Last week I listened to an Ideas podcast as I drove around gathering groceries for the family. I was caught up in the tonal delivery, giving the immediate landscape only as much attention as public safety required while my brain fired back at this salvo of propositions with counter-propositions of its own. When I finally reached the parking lot, I shut off the car and sat in silence. The neurons in my brain were buzzing like a hive of bees, responding to an intruder from another colony. They were doing a fine job of dispatching with the foreigner ... except ....
What if I was wrong? What if my, for the most part traditional, approach to this problem was incapable of delivering me any further? It had worked to bring me to point X, but despite my best efforts it didn’t seem capable of delivering me to point Y. What if ...? And what now?
Flash back 20 years earlier, to my first summer of weddings. So many of my friends were getting married, I seriously considered purchasing a tux to save on the rentals. One wedding was held in a church near the small town I grew up in. To get from the city to the town, I rode shotgun in the decorated car with the groom’s brother at the wheel. We turned on the radio to see what was playing.
We weren’t up for the usual rock ‘n’ roll soundtrack, so we settled on jazz. The station we landed on was spinning something from the 60s; the drummer was heavy with his cymbals and the saxophonist followed his hazy intuitions up and down arpeggios punctuated by shrieks and squonks. Then out of this came a powerful preacher’s voice, speaking with an urgency and authority that had an angry edge to it:
“Imagine humanity as dwelling in an underground cave with a long entrance open to a light across the whole width of the cave; in this they have been since childhood, with necks and legs fettered, so they have to stay ... where ... they ... are.”
Of course I had already read The Cave, from Plato’s Republic, and written the usual end-term essays on it. But this man’s clipped delivery made me realize I hadn’t heard it — not really. That was changing.
We floated above the prairie landscape as the preacher continued, urging and cajoling and insisting we turn and face and give due diligence to the prospect of our enlightenment, and not just for the sake of personal gratification, but for the enlightenment of our communities and our society.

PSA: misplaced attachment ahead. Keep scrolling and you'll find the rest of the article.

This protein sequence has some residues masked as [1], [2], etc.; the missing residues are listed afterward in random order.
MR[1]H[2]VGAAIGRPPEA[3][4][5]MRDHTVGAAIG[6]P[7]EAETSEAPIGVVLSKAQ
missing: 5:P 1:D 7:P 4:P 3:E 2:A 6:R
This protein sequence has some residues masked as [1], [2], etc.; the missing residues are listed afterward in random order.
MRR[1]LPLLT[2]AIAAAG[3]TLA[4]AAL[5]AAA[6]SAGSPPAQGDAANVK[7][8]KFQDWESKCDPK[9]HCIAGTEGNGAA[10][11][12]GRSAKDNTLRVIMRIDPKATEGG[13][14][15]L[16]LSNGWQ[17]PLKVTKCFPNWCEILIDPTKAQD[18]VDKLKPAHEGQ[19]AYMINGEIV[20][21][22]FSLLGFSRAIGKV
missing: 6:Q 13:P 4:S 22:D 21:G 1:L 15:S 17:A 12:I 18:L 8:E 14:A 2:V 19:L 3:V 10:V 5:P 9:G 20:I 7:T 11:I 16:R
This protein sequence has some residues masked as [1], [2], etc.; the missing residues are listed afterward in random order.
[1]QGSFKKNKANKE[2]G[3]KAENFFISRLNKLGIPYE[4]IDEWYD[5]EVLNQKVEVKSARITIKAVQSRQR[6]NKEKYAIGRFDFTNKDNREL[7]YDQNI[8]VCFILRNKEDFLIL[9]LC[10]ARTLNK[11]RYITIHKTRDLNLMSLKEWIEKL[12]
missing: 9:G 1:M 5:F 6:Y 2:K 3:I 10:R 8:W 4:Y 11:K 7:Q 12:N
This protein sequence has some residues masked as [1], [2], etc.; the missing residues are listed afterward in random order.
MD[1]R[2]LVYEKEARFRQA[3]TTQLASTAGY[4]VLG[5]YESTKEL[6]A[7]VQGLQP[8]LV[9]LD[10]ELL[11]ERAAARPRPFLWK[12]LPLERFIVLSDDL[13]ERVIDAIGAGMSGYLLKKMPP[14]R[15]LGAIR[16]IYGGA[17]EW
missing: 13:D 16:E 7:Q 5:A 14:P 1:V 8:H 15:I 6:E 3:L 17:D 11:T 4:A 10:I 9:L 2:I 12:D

The monologue and the music came to an end just as we coasted into the church parking lot. My friend and I sat there and stared at each other with open faces. What had just happened?
When Darko prompted me to consider what out-of-print stuff I’d like to see made available, Poitier Meets Plato was the first album that came to mind. Of course, it is a distinct possibility that the compelling performance I recall may not be especially moving to listen to today; what once sounded commanding might now ring as maudlin. Most of the blogosphere treats the album like a hip-cat novelty best reserved for a slow day on college radio. Still, I find it incredibly poignant to consider the time and the origins of this recording: a black American man, one of the precious few possessing enormous public stature, speaking out in 1963 about the responsibilities that come with enlightenment. I originally heard that performance some twenty years after it was recorded; twenty years later its message seems even more desperately pertinent.
Actually, I don’t much care if this performance remains nothing more than a pleasant memory for me. This is “Black History Month”: what I really want is to hear today’s black preacher read this work. Then when he’s done, I want to hear a white preacher take a crack at it. Then I want someone from Palestine, and Israel, and China read it to the rest of us, and do what Poitier did: make it their own, and sound like they bloody mean it.
This is not the hour for our species to speculate about the shadows on the wall. If we want our children and their children to survive and thrive, we have no option: we must do the discomfiting work of facing and remaining in light.